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USPSTF: Evidence Lacking for Celiac Dz Screen in Asymptomatic

TUESDAY, March 28, 2017 (HealthDay News) -- The U.S. Preventive Services Task Force (USPSTF) concludes that there is currently insufficient evidence to weigh the benefits and harms of screening for celiac disease in asymptomatic adults, adolescents, and children. These findings form the basis of a recommendation statement published in the March 28 issue of the Journal of the American Medical Association.

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TV Ads for ACA Enrollment Linked to Decline in Uninsured Rates

TUESDAY, March 28, 2017 (HealthDay News) -- The volume of insurance advertisements during the first Affordable Care Act enrollment period correlated with change in uninsurance rates, with a higher volume of television advertisements linked to declines in uninsurance, according to a study published online March 15 in Health Affairs.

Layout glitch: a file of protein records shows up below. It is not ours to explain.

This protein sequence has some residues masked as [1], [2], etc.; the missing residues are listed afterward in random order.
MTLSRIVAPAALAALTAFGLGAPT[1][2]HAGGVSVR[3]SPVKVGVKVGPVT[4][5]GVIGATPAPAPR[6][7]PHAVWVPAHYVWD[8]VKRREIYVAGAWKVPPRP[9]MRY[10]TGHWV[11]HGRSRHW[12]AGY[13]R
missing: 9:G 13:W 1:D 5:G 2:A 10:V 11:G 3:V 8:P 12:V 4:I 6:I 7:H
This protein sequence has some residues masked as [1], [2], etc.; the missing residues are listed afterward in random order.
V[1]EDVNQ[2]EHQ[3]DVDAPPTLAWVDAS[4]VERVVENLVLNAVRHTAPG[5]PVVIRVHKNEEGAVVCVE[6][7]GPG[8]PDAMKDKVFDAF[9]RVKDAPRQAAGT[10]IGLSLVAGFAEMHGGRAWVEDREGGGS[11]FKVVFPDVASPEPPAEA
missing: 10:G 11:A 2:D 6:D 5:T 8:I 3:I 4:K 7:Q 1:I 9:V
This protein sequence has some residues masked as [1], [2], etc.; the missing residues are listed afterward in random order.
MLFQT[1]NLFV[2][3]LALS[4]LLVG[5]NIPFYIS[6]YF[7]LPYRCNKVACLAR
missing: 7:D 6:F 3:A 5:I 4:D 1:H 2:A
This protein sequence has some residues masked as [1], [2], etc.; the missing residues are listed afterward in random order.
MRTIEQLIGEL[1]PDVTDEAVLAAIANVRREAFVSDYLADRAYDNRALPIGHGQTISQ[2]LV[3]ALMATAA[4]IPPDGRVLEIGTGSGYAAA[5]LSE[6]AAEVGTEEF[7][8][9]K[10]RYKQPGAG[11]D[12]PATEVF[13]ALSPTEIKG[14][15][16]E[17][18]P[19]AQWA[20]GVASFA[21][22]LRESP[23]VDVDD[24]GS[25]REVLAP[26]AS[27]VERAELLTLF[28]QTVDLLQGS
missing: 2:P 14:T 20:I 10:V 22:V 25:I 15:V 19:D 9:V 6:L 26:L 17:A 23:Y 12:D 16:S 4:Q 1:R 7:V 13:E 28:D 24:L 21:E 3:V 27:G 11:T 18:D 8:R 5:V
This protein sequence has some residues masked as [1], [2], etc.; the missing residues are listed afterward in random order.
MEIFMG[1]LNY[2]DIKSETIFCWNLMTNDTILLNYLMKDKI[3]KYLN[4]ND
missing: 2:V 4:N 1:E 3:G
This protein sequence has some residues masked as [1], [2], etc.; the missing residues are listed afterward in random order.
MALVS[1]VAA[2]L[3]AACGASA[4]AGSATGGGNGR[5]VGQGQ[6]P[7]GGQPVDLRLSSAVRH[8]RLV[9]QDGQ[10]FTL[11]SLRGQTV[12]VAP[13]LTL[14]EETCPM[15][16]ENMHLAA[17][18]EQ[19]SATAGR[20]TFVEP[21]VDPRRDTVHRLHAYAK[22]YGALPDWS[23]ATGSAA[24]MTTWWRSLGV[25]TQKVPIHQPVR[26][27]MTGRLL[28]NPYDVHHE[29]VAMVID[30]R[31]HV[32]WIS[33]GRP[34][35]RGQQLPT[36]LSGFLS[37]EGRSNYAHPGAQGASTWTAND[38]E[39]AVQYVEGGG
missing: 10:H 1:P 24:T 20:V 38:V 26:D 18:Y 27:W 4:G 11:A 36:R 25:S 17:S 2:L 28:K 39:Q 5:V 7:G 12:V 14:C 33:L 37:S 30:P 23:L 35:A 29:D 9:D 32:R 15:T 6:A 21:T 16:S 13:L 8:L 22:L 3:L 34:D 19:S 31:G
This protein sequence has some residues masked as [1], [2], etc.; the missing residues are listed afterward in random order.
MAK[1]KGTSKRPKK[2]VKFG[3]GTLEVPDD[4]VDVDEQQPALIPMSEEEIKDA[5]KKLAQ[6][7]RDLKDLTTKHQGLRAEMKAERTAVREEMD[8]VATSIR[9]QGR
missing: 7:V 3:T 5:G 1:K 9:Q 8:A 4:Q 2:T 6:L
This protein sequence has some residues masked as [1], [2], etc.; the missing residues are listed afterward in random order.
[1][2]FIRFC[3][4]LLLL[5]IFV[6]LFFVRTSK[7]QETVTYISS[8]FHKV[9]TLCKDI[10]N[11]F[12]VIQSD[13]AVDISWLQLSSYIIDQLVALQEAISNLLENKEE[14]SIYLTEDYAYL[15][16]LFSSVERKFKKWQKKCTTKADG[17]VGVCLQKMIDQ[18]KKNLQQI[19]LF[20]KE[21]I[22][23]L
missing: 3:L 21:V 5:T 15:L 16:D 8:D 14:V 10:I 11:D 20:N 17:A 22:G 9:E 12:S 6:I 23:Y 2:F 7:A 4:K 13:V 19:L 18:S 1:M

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Novel Oral Budesonide Prep Treats Eosinophilic Esophagitis

TUESDAY, March 28, 2017 (HealthDay News) -- Budesonide oral suspension (BOS) is associated with improvement in symptomatic, endoscopic, and histologic parameters in adolescent and young adult patients with eosinophilic esophagitis (EoE), according to a study published in the March issue of Gastroenterology.

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ACP Issues Challenge to Cut Task Burden and Put Patients First

TUESDAY, March 28, 2017 (HealthDay News) -- In a position paper published online March 28 in the Annals of Internal Medicine, recommendations are presented to address the impact of administrative tasks and reduce the administrative burden on clinicians.